During its Broadway tenure of 860 performances (a substantial number for the time span of two years and slightly over two weeks), the musical changed houses, playing the Imperial Theatre between August 21, 1944 and April 13, 1946, then continuing at the Broadway Theatre between April 15 and September 7, 1946. See more »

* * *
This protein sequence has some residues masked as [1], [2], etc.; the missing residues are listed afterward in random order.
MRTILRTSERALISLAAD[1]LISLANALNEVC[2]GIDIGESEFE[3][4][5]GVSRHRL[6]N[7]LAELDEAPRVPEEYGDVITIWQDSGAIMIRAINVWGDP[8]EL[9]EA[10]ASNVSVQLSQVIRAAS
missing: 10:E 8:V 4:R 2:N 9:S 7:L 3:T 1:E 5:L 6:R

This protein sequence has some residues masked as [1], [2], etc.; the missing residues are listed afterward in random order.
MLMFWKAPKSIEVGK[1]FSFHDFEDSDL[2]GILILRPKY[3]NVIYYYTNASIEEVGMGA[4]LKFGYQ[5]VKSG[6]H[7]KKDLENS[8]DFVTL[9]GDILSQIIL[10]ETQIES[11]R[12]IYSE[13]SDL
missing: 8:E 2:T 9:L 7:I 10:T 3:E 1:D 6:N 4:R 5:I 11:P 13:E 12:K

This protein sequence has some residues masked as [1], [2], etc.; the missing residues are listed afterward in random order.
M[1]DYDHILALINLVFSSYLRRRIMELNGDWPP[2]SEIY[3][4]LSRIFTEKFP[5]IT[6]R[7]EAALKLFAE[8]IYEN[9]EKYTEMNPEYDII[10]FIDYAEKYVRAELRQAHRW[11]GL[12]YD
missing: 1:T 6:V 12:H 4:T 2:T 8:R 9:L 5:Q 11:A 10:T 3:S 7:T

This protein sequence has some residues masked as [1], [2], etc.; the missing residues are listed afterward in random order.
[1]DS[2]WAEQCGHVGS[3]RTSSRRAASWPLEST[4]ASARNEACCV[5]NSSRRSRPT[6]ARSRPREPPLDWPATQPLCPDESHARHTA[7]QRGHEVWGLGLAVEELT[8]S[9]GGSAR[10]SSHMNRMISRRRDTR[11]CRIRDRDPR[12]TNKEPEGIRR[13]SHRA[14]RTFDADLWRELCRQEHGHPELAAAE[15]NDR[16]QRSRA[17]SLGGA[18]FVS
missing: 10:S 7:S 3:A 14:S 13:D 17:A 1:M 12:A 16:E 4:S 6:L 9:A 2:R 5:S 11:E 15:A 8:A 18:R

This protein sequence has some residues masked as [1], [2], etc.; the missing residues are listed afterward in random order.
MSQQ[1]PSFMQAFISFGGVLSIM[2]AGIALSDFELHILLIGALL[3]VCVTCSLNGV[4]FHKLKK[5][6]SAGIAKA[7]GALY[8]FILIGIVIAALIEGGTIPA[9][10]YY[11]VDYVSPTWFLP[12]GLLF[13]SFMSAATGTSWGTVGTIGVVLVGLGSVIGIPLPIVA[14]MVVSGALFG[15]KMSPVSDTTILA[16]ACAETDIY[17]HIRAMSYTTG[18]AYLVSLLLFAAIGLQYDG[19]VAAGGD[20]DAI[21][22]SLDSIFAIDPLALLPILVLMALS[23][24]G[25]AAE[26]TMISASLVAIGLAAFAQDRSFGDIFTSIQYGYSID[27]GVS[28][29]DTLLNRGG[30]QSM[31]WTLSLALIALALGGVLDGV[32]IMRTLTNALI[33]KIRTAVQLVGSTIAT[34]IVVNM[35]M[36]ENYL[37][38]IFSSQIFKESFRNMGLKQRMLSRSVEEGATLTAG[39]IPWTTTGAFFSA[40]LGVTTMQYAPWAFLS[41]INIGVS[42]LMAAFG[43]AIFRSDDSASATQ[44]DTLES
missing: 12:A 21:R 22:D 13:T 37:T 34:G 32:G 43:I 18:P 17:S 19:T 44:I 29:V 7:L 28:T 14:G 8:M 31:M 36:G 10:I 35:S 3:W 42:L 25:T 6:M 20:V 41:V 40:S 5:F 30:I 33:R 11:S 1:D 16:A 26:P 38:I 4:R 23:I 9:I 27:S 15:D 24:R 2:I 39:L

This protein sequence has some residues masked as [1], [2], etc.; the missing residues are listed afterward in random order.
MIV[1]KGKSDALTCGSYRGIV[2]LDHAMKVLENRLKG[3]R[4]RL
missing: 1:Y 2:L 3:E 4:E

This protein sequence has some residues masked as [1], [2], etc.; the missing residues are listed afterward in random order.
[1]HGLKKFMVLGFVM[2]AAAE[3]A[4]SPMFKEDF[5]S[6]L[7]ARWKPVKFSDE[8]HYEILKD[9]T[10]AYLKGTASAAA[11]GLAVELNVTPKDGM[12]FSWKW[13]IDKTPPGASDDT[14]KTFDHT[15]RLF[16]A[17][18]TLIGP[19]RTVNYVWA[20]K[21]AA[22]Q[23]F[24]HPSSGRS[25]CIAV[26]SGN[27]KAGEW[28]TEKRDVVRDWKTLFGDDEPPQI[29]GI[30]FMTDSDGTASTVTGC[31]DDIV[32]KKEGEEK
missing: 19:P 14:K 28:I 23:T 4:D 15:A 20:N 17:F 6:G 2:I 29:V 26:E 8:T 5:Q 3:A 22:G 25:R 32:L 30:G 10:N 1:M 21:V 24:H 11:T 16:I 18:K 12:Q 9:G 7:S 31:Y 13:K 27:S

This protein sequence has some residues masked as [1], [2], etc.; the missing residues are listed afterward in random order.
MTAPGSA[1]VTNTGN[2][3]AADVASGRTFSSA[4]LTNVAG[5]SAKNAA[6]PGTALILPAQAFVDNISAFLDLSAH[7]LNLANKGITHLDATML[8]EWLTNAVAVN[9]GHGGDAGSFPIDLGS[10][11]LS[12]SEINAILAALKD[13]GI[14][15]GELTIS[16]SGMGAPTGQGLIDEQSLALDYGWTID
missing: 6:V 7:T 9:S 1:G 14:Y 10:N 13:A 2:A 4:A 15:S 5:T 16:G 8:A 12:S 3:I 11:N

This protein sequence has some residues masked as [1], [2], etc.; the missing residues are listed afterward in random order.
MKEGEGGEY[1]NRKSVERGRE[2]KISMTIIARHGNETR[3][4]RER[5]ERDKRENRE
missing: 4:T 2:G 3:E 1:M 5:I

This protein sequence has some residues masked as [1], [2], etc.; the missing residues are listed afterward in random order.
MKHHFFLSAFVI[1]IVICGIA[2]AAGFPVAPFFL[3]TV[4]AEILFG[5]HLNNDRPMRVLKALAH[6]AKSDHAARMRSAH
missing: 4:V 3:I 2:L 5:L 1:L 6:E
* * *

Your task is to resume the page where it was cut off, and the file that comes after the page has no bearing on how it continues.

Adjectives fail this film. "Dreadful" isn't enough. "Awful" seems mild. "Stupifyingly bad" can't convey the experience of it, either. If you are familiar with the poet Helen Steiner Rice, imagine one of her poems set to film and you will begin to dimly grasp how bad, how truly bad, how amazingly bad this motion picture is. Imagine a trailer park filled with lobotomized people sitting in lawn chairs watching a version of "The Sound of Music" made on the cheap especially for them. Imagine the film being projected on a bedsheet attached with clothes pins to a wash line. Imagine the wind blowing. Imagine no one paying attention. Then imagine you are there and you are shackled to a stake in the ground so that you cannot escape the evening's entertainment unless you chew off your own foot. If you can imagine all this, you can imagine the witch's brew of butchered classical music, litter-free travelogue sterility, and lifeless robotic acting that was captured for eternity on one unlucky batch of film stock from the Kodak factory and slapped with the label, "Song of Norway." It is truly the worst film ever made. The only advantage of viewing it is that from that day forth, ANYTHING you see at the movies will look passable by comparison. And I do mean ANYTHING.
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